Blue is the Warmest Color Opens Big in New York and Los Angeles

blue-warmest-colourBlue is the Warmest Color

, this year's Palme D'Or winner at the Cannes Film Festival, took in over $100,000 from four theaters this weekend in its U.S. debut.

The $25,279 per-screen average meant that the film generated more at each screen than last year's Oscar winner for Best Foreign Film--Amour, which opened to $22,000 and change last year and went on to make nearly $7 million in the U.S.

Blue is the Warmest Color has been under intense scrutiny ever since Cannes; while virtually no one says the film isn't beautifully made and emotionally affecting, it features a lengthy and explicit lesbian sex scene that caused the movie to draw an NC-17 rating in the U.S. Some theaters--notably New York's IFC Center--have taken a chance on the movie where they wouldn't other NC-17 offerings, with IFC even saying that they would not enforce the age restrictions on entry into the film.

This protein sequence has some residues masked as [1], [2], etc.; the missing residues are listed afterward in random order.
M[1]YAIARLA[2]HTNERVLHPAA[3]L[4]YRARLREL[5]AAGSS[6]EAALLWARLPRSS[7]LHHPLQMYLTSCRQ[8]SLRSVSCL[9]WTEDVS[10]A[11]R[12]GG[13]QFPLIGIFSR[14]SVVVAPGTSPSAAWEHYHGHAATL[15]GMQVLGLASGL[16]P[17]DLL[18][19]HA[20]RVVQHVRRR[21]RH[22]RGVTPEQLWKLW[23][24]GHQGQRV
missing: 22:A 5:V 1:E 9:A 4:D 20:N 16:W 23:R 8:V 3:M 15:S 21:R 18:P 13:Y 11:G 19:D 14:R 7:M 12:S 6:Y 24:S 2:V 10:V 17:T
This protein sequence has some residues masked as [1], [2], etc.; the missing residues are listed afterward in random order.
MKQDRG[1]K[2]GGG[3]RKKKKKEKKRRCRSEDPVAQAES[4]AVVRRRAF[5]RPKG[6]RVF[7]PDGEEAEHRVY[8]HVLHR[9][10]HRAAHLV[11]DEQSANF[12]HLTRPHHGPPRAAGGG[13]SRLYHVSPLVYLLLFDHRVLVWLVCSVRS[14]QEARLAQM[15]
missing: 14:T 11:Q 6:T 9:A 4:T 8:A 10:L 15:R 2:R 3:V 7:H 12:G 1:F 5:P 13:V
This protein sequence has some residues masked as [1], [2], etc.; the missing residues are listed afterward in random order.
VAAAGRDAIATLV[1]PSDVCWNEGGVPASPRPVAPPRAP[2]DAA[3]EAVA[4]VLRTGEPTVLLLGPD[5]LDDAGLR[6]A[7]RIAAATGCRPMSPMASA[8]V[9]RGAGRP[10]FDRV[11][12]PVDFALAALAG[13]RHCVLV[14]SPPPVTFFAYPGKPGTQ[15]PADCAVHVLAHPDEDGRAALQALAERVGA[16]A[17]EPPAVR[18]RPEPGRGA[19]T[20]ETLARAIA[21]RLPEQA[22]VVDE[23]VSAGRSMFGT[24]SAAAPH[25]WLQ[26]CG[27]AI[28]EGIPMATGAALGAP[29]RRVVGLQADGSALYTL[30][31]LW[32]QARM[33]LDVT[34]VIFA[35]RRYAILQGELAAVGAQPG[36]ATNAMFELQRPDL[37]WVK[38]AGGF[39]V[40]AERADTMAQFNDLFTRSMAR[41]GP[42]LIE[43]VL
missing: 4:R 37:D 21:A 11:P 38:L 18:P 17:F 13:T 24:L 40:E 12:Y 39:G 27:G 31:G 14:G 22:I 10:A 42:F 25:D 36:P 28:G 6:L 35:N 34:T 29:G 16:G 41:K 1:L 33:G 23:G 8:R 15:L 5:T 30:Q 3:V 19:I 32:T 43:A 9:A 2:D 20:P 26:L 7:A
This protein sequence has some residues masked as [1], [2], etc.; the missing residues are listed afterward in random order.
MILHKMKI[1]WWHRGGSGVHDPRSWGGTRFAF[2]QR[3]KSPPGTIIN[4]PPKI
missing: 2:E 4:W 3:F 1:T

The film, based on a graphic novel by Julie Maroh, was France's top home-grown opener when it debuted in cinemas in that country earlier this month, raising more money in its first day than Disney's Planes and Hugh Jackman's Prisoners.

Director Abdellatif Kechiche has drawn criticism from both Maroh--who said the sex scenes were clumsy and called out Kechiche for failing to transcend the typical tropes of male directors filming lesbian sequences--and the film's stars, who said that his perfectionist bent, coupled with the fact that the sex scenes were some of the first things filmed, meant that they spent a significant amount of time before they ever really knew each other doing emotionally draining and awkward sex scenes. Kechiche said nothing for weeks but recently implied that he may sue her for slander.